Section 37 of Specific Relief Act, 1963 provides that “temporary Injunction are such as are to continue until a specified time, or until the further order of the court, and they may be granted at any stage of a suit.” The procedure for seeking temporary injunction has been provided under Order XXXIX of the Code of Civil Procedure, 1908. The order may be granted under Order XXXIX Rules 1 and 2, or under Section 94, or even in exercise of inherent powers under Section 151 of the Code of Civil Procedure, 1908.
Objective of Temporary Injunction
To protect the plaintiff against injury by violation of his right for which he could not be adequately compensated in damages recoverable in the action if the uncertainty were resolved in his favour at the trial.
The Hon’ble Apex Court in the case of Dalpat Kumar v. Prahlad Singh, [AIR 1993 SC 276] laid down three major points to be considered while considering the matter of grant of Temporary Injunction.
- Prima Facie Case
A prima facie case simply means that on the first look of the matter at hand, the judge should be able to perceive the fact that yes, there may arise a legal case in the matter at hand.
A prima facie case does not mean a case proved to the hilt but a case which can be said to be established if the evidence which is led in support of the same were believed. While determining whether a prima facie case had been made out the relevant consideration is whether on the evidence led it was possible to arrive at the conclusion in question and not whether that was the only conclusion which could be arrived at on that evidence.
On this point the court will look into whether at this preliminary stage of the case, on having the look at the limited number of documents available to it, whether it seems that yes, there does exist a legal case to be adjudicated.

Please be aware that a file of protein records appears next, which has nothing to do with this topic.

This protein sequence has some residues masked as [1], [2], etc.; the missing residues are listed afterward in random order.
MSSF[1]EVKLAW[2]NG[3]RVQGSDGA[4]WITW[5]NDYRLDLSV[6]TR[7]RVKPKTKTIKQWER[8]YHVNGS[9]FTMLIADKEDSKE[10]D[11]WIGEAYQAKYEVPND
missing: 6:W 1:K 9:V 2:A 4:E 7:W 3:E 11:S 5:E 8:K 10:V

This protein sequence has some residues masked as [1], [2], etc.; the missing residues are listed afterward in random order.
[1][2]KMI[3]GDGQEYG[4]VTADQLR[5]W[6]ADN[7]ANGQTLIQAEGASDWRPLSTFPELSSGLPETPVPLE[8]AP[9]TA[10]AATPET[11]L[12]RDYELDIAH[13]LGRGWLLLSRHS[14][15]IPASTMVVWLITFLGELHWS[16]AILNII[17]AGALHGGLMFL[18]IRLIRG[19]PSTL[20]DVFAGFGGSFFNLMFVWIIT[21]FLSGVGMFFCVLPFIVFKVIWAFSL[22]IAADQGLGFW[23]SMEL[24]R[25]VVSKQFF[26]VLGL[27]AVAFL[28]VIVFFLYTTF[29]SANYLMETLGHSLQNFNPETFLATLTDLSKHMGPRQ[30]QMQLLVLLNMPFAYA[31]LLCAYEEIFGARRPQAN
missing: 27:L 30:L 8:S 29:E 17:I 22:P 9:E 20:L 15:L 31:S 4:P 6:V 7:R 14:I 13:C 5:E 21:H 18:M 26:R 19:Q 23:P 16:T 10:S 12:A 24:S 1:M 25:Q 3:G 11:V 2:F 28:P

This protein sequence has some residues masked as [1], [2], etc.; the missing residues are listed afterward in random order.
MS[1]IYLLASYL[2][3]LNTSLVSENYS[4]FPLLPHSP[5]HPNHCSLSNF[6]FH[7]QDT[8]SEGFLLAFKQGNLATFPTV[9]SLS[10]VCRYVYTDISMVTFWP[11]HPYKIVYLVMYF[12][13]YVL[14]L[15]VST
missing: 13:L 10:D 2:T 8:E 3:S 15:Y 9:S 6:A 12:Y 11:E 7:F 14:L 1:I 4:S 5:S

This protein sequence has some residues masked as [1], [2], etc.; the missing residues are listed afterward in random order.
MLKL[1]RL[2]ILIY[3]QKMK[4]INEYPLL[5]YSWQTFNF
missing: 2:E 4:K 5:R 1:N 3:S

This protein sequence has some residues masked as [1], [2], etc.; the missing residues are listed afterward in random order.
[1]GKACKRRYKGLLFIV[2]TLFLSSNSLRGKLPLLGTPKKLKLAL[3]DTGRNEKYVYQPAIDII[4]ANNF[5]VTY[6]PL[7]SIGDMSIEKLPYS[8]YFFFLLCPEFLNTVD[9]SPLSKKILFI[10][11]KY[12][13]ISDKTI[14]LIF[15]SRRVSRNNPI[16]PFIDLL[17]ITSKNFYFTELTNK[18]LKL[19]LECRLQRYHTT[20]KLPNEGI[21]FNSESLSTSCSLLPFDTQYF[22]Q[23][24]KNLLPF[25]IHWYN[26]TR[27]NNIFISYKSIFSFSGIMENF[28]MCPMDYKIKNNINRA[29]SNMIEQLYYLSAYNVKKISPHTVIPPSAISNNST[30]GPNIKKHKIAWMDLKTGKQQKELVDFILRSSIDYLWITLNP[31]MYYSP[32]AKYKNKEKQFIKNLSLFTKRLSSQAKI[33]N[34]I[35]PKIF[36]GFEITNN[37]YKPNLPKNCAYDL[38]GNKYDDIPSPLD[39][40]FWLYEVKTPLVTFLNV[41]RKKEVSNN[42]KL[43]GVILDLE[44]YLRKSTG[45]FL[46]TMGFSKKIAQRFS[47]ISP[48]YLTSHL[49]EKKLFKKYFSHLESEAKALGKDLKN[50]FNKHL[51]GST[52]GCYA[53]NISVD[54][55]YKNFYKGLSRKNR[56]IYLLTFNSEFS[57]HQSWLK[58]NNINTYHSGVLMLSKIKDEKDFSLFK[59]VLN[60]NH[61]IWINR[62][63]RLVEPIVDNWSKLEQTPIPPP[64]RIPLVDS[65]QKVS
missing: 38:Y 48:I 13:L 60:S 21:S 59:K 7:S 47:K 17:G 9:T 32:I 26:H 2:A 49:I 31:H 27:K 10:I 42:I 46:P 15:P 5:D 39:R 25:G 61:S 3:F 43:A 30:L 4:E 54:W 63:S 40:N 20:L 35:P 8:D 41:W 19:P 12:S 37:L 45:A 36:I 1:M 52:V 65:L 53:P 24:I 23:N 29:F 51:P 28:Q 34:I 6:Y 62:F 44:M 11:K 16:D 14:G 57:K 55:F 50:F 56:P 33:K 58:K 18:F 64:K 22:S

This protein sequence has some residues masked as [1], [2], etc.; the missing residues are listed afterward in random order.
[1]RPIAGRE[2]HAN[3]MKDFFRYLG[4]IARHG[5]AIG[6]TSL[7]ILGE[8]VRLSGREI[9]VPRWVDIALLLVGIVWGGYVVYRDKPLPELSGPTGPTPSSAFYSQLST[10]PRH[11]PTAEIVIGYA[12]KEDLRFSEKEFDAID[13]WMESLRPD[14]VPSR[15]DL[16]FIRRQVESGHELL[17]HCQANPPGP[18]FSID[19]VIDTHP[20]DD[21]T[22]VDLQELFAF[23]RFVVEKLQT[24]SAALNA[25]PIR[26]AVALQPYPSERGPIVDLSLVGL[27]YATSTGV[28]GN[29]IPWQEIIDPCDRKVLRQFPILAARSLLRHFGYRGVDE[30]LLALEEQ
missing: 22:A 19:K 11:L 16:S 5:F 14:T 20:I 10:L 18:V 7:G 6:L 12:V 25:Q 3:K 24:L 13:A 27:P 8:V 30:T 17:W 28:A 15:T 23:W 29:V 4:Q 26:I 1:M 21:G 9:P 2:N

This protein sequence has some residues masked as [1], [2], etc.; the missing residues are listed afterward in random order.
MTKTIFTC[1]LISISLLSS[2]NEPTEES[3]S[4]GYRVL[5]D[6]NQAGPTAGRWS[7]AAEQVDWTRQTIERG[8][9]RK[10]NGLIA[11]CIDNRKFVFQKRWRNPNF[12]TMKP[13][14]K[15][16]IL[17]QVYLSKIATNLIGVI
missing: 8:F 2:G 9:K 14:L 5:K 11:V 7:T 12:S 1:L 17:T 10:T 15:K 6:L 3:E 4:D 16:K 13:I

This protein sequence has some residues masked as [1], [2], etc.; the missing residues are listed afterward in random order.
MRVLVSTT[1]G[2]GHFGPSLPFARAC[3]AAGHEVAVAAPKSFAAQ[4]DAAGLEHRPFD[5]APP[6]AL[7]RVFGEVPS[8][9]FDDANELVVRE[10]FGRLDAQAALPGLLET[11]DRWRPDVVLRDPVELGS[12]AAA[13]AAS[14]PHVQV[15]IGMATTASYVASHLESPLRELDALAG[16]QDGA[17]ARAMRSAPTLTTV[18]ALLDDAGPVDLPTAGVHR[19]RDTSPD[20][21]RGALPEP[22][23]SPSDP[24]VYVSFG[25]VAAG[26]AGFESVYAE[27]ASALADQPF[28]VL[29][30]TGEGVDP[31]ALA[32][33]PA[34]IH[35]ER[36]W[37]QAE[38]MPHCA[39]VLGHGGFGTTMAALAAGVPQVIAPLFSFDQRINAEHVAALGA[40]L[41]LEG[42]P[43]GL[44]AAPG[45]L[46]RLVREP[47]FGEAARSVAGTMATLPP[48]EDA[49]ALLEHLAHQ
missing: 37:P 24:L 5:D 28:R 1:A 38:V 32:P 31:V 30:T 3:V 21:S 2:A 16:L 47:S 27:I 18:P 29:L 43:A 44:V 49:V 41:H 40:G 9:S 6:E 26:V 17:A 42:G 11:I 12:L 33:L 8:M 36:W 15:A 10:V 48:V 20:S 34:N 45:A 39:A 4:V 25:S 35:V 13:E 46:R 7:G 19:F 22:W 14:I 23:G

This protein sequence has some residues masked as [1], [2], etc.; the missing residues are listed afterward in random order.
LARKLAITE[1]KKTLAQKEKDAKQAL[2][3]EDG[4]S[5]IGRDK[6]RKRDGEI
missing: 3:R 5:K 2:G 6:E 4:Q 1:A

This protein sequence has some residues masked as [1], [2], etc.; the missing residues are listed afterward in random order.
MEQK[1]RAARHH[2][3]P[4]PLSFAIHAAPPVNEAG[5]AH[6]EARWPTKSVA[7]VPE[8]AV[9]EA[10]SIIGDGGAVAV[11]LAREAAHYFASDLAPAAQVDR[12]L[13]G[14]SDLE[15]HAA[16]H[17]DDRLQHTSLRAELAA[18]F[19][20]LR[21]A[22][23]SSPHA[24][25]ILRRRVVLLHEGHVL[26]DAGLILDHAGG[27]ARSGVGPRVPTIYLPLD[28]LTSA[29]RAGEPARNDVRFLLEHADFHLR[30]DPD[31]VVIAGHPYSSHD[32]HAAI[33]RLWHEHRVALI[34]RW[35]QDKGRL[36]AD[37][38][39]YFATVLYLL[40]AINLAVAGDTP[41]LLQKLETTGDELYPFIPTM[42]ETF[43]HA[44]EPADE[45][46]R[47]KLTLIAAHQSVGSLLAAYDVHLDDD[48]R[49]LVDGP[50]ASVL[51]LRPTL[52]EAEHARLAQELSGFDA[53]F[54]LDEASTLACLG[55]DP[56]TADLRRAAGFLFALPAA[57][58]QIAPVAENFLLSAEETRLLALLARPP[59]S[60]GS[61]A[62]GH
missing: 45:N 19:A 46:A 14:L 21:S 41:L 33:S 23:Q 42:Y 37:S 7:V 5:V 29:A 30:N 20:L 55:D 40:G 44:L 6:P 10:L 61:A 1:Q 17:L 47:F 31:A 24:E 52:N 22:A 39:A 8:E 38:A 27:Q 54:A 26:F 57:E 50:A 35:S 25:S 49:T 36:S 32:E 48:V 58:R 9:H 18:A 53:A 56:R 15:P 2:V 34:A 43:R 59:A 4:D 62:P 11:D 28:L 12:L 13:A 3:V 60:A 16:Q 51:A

- Balance of Convenience
The concept of balance of convenience is based on the concept that what will be the consequence if the injunction is granted and what will be the consequence if the injunction is not granted.
On this point the Court will have a look at the matter from the viewpoint of the parties. First, what does the owner of the house gain and the govt. loose if the injunction is granted. Secondly, what does the govt. gain and the owner of the house loose if the injunction is not granted. The court will look into these two viewpoints and figure out as to what will be the most balanced interim solution. On a balance of scales, what order if ordered will least tilt the scale.
- Irreparable Loss
This concept of irreparable loss is founded on the principle that there are a number of things in this world that can not be compensated for. These things can have environmental sentiments, or at other times emotional sentiments attached to it. For example, an old tree is an asset to the environment and thus, if it is cut down, then the loss incurred cannot be compensated for. Similarly, a house has emotional sentiments attached to it, as the family stying in the house will have numerous memories attached to it, and thus, if it is demolished, then the loss suffered by the residents of the house cannot be compensated for.
Herein, the court will look into the fact that whether by demolition of the house, the owner of the house suffers a loss that cannot be repaired by any means whatsoever or not.
The Court while considering grant of the interim injunction, has also to keep in mind that temporary injunction is always granted in aid of final relief. If the final relief is not available to the person seeking interim relief, then no interim relief can be granted in his favour. Interim injunctions are thus characterized by wide discretion of the Court and near absence of legislative control. This does not imply that orders on interim injunction run amok. Limits on exercise of discretion emanate judicial decisions rendered by superior courts. These decisions are binding on trial courts by operation of the principle of stare decisis, and is also rooted in judicial discipline.